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Daily devotional: Peace on Earth | The Gospel of Luke. A dark night sky with a shining lantern.

Peace on Earth | Questions and Answers

How can we worship in a way that God approves? What does God-pleasing worship look like?

Trying to define or prescribe one appropriate worship practice can be like trying to nail Jell-O to a wall. However, it may be helpful to begin with a definition of worship. Worship means to ascribe worth to God delightfully. There are three spheres of worship: individual (or private), familial, and corporate.

For us as individuals, ascribing worth to God consists of living our whole lives before God in a way that pleases Him. Paul urges believers to “offer your bodies as a living sacrifice, holy and pleasing to God—this is your true and proper worship” (Rom. 12:1). Our body, every part of us, should be set apart for God, doing what brings Him pleasure.

Paul follows: “Do not conform to the pattern of this world, but be transformed by the renewing of your mind” (Rom. 12:2). Our mind is to be used for doing what is “perfect” before God. Thinking, pondering, and meditating, as well as motivations, intentions, and goals all largely cognitive acts—should seek to do what is acceptable in the sight of God. This perfection can be compared to the unblemished offerings an ancient Israelite would have brought before the Lord in sacrifice. Giving our whole being to God is the most important aspect of individual worship.

Individual worship includes private times of meditation on the Word of God and prayer, as well as honoring the Lord with our work, the way we use our money, the payment of taxes, the loving treatment of our brothers and sisters, and supporting the work of the gospel.

Family worship involves raising children in the Christian faith by setting aside times to review the faith that had been passed to us, reading Scripture together, singing together, and praying together as a family.

Corporate worship (what we do as a church) has nothing to do with the style of music. Neither is true worship concerned with the perceived reverence of a corporate gathering, based on one’s level of comfort, whether with reserved actions or passionate expressions. Historically, the church has recognized five practices that promote the honor and worth of God: praying, singing, reading Scripture, preaching, and administering the ordinances. If you faithfully participate in these practices, and your church centers them around the death and resurrection of Christ, you are honoring the Lord through worship.

I want to get closer to God, but I feel lazy about reading the Bible. It seems like I’m reading it because I must and not because I want to. What should I do?

Although the law of God is sweeter than honey to the Psalmist (Ps. 19:10), our personal experience of reading Scripture can encounter periods of difficulty. Sometimes books of Scripture unfamiliar to us seem to have little relevance to our lives. Other times we encounter a stressful season that makes mental processing challenging. We also face warfare from the Enemy, who can blind us to the truth of God’s Word or snatch away its fruitfulness (Luke 8:12; 2 Cor. 4:4). We can have times when we become “dull of hearing” God speak (Heb. 3:15; 5:11).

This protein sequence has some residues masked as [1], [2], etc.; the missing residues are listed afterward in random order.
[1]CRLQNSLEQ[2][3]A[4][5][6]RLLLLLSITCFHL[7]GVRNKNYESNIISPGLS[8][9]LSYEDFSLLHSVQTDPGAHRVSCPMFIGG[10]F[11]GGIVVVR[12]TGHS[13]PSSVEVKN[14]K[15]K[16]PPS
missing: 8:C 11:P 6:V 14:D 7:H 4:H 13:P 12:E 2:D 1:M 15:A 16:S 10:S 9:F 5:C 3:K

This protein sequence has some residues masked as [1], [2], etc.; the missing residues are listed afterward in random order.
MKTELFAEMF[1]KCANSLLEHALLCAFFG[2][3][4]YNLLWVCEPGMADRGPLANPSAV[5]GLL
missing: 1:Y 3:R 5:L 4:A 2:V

To counter these challenges, we need discipline, empowered by the Spirit of God. Every day, we need to ask the Spirit to open our understanding of the Word of God (Ps. 119:18; Eph. 1:17–18). Today in the Word provides you with a daily portion of the Bible to read, meditate on, and pray about. A guide like the McCheyne Bible Reading Plan can also be helpful. It takes you through the entirety of the Old and New Testaments in a year. I also suggest going through one book of Scripture at a time with the help of a study Bible, reading one verse per day until you finish the entire book.

I am reading through 2 Kings and after the kings died, it states: "Are they not written in the book of Kings of Israel [or Judah]?" Are there other books that record these events?

The writers of the history of the monarchy periods of Israel and Judah mention many sources used to construct their works (Num. 21:14–15; Josh. 10:13; 1 Kings 11:41; 15:7; 1 Chron. 29:29). The writers were capable researchers, using the recordings of other historians to build the accounts we know as the historical books (Joshua through Esther).

The biblical writers used information available to a wide body of people, including people of other nations. They indicate that there were outside records of the events of Scripture, like the king’s chronicles in Esther (6:1) or Sennacherib’s Prism— dated the 7th century BC—which records the imprisonment of Hezekiah (Isa. 36:1–37:13). Thus, we have extra- biblical, historical support of the fact that the biblical accounts were recorded accurately.

BY Dr. Eric C. Redmond

Dr. Eric C. Redmond serves as a professor of Bible at Moody Bible Institute in Chicago and as associate pastor of adult ministries at Calvary Memorial Church in Oak Park, Ill. He is married to Pam and they have five children. He is the author of Say It!  Celebrating Expository Preaching in the African American Tradition (Moody Publishers), Where Are All the Brothers? Straight Answers to Men's’ Questions about the Church (Crossway), a commentary on Jonah in the Christ-Centered Exposition Series (B&H Publishers), and a study guide on Ephesians in the Knowing the Bible series (Crossway).

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